Try shooting from the far side of the frame. Lean your body against a wall and shoot as close as possible to the wall. The wall becomes a part of the image that frames it. You can use a fence, vehicle, tree or anything large enough to become a part of the image. 

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Eye To Eye

Shooting people and animals eye to eye can create images that show the emotion your subjects are feeling and what you, the shooter and storyteller might be experiencing. If you are lucky enough to be photographing a wild tiger up close (on safari and hopefully not in your back yard), an eye to eyes shot might show the tiger as being fierce or protective. At the same time, the photo might convey a feeling of fear or courage that you might be feeling. 

When an image can evoke two opposite emotions, such as fierceness and fear, it is a powerful and memorable shot. 

Eye to eye portraits can also draw out emotions to help tell stories of joy, sorrow, confusion, or anger. How can you find a subject to give you such a range of emotions? Look at children. Little ones can bust out a wide range of emotions better than an A-list actress on their good days. They can go from happily playing to getting angry at a sibling to a tearful meltdown and into a sad sulk before bouncing back to their happy place in 10 minutes. You just have to be ready. 

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Other Angles To Consider

Hip level
this shows an interesting perspective that takes in a lot of a scene. 

Overhead
great for shooting children or couples lying on the ground or for flat lays that are trending now.

Aerial shot
when it's time to take your helicopter for a spin you can get some awesome images from the sky.

Not all situations will lend themselves to all of these techniques. For example, you can try the “get high” technique if you are shooting scenes of hot air balloons from the ground (unless you can see a reflection of the balloons in water).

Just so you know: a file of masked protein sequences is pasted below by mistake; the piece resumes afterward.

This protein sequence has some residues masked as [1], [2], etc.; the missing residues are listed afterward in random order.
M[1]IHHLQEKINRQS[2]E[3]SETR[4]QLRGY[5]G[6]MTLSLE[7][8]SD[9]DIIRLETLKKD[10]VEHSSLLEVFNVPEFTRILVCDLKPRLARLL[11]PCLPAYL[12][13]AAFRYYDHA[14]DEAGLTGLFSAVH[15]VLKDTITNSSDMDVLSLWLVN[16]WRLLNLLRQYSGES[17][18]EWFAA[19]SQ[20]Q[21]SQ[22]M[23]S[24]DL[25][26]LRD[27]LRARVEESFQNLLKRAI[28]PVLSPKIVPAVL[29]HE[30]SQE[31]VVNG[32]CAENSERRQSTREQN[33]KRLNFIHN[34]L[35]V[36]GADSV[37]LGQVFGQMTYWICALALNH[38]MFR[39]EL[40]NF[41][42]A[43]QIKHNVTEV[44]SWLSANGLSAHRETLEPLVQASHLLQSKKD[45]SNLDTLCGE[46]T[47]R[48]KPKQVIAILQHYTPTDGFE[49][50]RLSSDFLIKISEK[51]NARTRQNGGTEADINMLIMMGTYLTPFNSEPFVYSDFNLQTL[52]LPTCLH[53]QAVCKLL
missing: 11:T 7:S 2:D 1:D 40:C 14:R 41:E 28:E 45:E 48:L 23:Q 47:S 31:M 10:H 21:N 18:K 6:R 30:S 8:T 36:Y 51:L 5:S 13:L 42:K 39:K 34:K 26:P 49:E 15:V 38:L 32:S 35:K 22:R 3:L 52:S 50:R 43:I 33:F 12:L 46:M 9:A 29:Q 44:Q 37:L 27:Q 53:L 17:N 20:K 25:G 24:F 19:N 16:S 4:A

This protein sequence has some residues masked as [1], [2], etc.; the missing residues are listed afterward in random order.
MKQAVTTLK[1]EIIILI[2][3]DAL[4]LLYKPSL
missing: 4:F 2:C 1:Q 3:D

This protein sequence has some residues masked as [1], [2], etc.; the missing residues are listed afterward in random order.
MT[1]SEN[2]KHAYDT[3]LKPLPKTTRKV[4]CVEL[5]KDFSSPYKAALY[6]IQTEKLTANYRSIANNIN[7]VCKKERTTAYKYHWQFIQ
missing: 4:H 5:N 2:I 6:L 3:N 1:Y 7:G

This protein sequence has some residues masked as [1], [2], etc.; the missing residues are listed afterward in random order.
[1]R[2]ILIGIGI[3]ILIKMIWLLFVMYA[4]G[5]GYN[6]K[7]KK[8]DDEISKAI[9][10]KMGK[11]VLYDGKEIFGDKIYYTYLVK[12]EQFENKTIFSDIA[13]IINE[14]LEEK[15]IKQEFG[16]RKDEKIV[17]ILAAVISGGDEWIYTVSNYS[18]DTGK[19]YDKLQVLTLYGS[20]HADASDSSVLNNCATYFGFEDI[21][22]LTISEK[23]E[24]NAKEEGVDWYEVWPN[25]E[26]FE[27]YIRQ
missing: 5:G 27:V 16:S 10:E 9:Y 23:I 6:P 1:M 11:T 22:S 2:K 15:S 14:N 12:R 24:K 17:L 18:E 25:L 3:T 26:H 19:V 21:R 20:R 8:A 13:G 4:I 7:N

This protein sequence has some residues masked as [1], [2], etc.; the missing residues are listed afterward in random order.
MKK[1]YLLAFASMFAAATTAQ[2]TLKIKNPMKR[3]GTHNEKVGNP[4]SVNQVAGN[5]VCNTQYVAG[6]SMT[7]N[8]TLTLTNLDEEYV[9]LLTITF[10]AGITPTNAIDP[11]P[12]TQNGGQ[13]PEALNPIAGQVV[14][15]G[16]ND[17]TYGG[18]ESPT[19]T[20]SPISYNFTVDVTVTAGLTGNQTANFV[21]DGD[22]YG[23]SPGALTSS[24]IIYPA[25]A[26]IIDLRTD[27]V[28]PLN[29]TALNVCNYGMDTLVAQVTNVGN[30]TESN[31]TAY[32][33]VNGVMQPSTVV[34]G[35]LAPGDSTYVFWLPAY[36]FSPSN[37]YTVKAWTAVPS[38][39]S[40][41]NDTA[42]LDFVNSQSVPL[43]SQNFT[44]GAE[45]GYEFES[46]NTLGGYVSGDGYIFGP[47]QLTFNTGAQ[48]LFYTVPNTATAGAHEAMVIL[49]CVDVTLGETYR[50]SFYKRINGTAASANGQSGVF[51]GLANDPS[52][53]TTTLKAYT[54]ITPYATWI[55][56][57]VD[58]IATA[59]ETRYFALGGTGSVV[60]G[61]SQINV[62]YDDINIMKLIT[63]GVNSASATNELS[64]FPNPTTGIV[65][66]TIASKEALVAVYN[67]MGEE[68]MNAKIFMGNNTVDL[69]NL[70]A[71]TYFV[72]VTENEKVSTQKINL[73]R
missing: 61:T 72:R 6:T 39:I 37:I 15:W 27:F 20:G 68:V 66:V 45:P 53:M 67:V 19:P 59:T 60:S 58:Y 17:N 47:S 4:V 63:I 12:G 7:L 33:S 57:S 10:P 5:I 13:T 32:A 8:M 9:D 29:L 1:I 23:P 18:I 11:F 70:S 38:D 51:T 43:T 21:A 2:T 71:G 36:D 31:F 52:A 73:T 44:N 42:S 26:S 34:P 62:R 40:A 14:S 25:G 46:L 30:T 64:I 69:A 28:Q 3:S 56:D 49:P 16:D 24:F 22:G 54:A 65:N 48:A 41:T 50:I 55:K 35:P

Often you need to think fast on the spot. The skill of pivoting during a shoot is what produces those unexpected wow shots. These are images that you might not even realize you have until you get home and download them onto your computer. By moving around and testing angles, you can find techniques that work well with the message you are trying to convey. Your environment and subject can be moving and changing, so you need to adapt at the same time. 

First, try out the different angle techniques and see the results. Then as you gain confidence, try out several techniques during a photoshoot. Are the results as you expected, or did you surprise yourself? Even professional photographers with decades of experience can discover an amazing and unexpected shot during the editing process that was captured while experimenting with angles. 

You never know what you might produce, and that is one of the enchanting parts of photography that drives us to keep shooting everything from everyday life to once-in-a-lifetime events. It can all produce exciting results depending on how you look at it. Find your angle and tell your story beautifully.